Independent Together: Supporting the Multilevel Community


The following glossary definitions reflect learning and teaching in the multilevel learning community in Manitoba.

The systematic process of gathering information about what a student knows, is able to do, and is learning to do. Student assessment is integrated with learning and teaching, thus engaging students, parents, teachers, and administrators (the learning community) in insightful observation, descriptive feedback, reflection, goal setting, adjusting instruction, and celebrating learning.

Assessment literacy
A common understanding among partners in the learning community regarding current research-based classroom assessment and evaluation.

Best practice
Learning and teaching that is theoretically grounded in the research base of current curricula (social constructivism).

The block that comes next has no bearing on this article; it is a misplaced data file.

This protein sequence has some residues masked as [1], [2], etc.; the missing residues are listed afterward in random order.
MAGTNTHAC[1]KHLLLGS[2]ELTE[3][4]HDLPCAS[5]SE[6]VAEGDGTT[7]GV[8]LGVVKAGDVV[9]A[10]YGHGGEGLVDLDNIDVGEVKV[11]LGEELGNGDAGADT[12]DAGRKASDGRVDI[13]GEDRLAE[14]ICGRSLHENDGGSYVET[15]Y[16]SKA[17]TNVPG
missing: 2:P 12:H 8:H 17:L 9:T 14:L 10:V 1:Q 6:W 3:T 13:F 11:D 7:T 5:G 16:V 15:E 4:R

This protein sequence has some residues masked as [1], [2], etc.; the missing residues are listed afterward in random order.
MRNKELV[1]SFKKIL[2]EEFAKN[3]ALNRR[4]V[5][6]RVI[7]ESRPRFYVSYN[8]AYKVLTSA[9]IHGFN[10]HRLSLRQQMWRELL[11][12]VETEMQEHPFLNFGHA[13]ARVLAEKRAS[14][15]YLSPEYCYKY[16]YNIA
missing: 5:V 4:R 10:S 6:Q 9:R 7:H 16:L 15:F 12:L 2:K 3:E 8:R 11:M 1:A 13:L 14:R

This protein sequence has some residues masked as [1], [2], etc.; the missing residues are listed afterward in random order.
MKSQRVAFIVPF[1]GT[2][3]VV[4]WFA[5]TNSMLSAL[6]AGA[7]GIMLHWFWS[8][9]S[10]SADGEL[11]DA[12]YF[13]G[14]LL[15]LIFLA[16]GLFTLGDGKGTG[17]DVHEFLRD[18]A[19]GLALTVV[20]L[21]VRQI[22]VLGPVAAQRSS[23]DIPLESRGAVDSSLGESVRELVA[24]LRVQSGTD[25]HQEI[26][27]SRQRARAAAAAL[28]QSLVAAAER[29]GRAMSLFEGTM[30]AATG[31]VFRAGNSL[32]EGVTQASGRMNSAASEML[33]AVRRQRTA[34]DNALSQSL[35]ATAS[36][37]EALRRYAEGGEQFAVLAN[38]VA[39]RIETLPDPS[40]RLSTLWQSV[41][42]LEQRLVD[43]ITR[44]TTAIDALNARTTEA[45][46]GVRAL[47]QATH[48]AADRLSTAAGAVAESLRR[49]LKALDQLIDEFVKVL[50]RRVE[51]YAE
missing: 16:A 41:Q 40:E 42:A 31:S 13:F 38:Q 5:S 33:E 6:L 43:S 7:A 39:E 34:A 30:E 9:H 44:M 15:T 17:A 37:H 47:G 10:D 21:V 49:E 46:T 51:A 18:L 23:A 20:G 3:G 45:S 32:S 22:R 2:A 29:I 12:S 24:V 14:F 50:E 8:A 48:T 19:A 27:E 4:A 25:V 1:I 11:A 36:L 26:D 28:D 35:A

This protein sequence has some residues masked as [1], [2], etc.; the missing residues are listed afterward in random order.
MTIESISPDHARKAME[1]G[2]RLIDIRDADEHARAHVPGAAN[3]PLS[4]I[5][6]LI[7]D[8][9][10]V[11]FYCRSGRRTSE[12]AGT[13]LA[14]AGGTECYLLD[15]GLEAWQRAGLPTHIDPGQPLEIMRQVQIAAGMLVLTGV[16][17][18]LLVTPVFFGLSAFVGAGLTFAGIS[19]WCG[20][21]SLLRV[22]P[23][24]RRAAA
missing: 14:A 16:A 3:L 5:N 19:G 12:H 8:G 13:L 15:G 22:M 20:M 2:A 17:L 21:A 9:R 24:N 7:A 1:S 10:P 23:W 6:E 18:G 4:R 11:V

Continuum of learning
The representation of learners in a multilevel classroom along a Kindergarten to Grade 8 continuum of learning (or part thereof) that evolves naturally as a result of formative assessment. When teachers reflect on their continuum of learning, they have a guide for differentiating instruction in the multilevel classroom. “Grades” may become benchmarks along the continuum of learning, which then facilitates reporting of summative assessments to parents.

Cooperative learning groups
Heterogeneous groups of approximately four members that are formed for an extended period of time to develop a “micro” community of learners in the multilevel classroom community. This grouping allows for a wide range of ages and abilities to work together. (Also see flexible groups.)

Clear descriptors based on targeted learning outcomes of what a quality process, performance, demonstration, or product looks and/or sounds like. Student-generated criteria are constantly evolving as students move toward a destination, or learning outcomes, to make meaning and gain a deeper understanding of concepts.

Descriptive feedback